Skip to main content

Using context correctly

Using React context for rarely-occuring changes such as theme providers, or internationalization is harmless. However, when context starts to be used for other things, it can affect performance badly.

A context provider, whenever its state changes, causes its whole subtree to rerender. This can result in noticable slowdowns. Even Redux has used React Context in v6, then reverted it in v7 due to some recurring complaints. This was also mentioned in The History and Implementation of React-Redux by Mark Erikson.

Ideally, a context provider should cause zero rerenders.

There's an article by Michel Weststrate on this topic. In the article, he summarizes as "we should not store state directly in our context. Instead, we should use context as a dependency injection system". xoid couldn't agree more, and it can be used to do exactly that.

Let our state to be shared via context be {alpha: number, beta: number}. Instead of feeding it directly as a context value, we can wrap it inside an atom. We can create that atom only once, inside a useSetup hook.

import { create } from 'xoid'
import { useSetup } from '@xoid/react'
import { MyContext } from './MyContext'
import { ConsumerComponent } from './ConsumerComponent'

export const App = () => {
const contextValue = useSetup(() => create({ alpha: 3, beta: 5 }))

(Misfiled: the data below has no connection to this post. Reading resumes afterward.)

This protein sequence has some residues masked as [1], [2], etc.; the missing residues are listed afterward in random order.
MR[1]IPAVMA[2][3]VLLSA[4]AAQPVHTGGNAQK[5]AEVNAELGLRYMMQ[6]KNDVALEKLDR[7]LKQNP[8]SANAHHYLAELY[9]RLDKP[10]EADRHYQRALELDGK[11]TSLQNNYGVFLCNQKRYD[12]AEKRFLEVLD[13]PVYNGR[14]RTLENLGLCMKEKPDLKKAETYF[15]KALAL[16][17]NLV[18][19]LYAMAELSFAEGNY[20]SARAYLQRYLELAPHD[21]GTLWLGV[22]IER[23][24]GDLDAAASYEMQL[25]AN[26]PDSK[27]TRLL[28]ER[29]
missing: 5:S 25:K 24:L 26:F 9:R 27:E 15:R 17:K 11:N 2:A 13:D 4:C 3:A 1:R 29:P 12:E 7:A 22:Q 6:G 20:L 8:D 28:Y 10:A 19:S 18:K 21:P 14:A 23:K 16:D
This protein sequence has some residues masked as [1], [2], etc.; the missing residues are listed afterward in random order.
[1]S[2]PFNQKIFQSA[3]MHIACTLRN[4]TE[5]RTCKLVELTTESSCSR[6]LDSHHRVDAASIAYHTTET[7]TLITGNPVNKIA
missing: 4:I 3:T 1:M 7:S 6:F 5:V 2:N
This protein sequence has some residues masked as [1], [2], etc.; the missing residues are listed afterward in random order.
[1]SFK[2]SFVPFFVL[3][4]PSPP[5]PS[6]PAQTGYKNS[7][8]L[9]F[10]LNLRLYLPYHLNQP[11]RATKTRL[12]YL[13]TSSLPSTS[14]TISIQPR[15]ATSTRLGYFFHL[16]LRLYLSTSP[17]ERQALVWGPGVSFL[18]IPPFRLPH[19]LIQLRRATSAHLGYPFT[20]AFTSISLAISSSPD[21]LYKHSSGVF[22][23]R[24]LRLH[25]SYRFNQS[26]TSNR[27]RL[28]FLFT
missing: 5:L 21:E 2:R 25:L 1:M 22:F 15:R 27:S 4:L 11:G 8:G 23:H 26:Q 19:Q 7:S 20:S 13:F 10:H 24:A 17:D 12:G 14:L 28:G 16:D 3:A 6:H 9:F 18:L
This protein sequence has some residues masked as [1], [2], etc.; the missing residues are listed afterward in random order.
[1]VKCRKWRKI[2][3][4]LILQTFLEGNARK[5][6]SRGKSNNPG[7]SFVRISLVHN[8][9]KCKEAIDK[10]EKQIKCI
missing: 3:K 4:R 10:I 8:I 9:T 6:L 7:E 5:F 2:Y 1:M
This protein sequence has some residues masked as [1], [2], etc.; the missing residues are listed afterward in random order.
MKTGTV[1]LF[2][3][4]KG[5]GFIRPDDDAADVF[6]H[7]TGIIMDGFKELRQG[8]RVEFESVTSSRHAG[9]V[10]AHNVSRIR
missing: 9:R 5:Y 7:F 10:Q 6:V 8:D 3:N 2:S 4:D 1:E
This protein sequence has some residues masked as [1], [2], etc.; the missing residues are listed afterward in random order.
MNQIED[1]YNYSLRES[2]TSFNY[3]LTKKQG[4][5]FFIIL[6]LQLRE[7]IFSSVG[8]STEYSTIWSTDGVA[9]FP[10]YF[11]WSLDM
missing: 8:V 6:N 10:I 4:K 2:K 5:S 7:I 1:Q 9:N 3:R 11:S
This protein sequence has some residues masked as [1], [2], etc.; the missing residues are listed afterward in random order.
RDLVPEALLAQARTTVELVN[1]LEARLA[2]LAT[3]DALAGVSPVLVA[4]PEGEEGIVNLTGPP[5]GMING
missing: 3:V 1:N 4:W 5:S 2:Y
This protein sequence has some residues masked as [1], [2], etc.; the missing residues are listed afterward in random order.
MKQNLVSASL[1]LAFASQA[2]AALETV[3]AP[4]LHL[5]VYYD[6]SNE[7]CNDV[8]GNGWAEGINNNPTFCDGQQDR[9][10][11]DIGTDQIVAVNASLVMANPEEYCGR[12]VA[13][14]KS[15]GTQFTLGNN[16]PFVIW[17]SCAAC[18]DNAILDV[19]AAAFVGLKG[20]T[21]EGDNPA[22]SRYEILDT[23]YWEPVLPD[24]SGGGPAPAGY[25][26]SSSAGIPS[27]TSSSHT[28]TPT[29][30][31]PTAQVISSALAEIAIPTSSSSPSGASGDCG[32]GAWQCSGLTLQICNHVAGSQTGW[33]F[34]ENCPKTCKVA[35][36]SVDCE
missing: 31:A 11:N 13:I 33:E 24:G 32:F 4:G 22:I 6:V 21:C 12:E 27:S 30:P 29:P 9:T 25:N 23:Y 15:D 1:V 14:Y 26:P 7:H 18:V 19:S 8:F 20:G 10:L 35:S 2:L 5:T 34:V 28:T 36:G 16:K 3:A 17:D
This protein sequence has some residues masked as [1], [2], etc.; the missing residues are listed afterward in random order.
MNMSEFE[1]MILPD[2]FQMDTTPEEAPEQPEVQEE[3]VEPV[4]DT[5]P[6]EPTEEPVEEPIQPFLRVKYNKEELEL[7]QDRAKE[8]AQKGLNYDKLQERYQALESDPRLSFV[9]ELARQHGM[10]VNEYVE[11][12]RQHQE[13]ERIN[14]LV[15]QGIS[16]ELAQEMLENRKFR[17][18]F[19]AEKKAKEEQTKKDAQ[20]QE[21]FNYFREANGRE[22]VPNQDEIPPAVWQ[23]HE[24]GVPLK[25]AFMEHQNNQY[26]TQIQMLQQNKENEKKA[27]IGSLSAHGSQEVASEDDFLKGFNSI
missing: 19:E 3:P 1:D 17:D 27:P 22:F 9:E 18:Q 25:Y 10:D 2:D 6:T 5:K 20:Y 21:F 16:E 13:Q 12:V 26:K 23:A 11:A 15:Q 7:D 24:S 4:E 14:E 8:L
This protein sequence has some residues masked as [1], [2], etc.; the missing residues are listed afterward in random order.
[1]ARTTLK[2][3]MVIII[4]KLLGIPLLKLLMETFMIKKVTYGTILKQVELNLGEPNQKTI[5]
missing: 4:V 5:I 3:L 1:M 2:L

return (
<MyContext.Provider value={contextValue}>
<ConsumerComponent />

useSetup's callback function will run exactly once, and the context's value reference will remain static, however the atom's internal state is dynamic.

import { useContext } from 'react'
import { use } from 'xoid'
import { useAtom } from '@xoid/react'
import { MyContext } from './MyContext'

export const MyComponent = () => {
const atom = useContext(MyContext)
const { alpha, beta } = useAtom(atom)

return (
alpha: {state.alpha}, beta: {state.beta}
<button onClick={() => atom.focus('alpha').update(s => s + 1)}>increment alpha</button>

Only the components that subscribe to the content of MyContext explicitly via useAtom will rerender. Also note that, any component now has the chance to subscribe to a subtree/leaf of the same context such that: useAtom(atom.focus('alpha')). Context selectors are achieved in a single, expressive API! Voilà!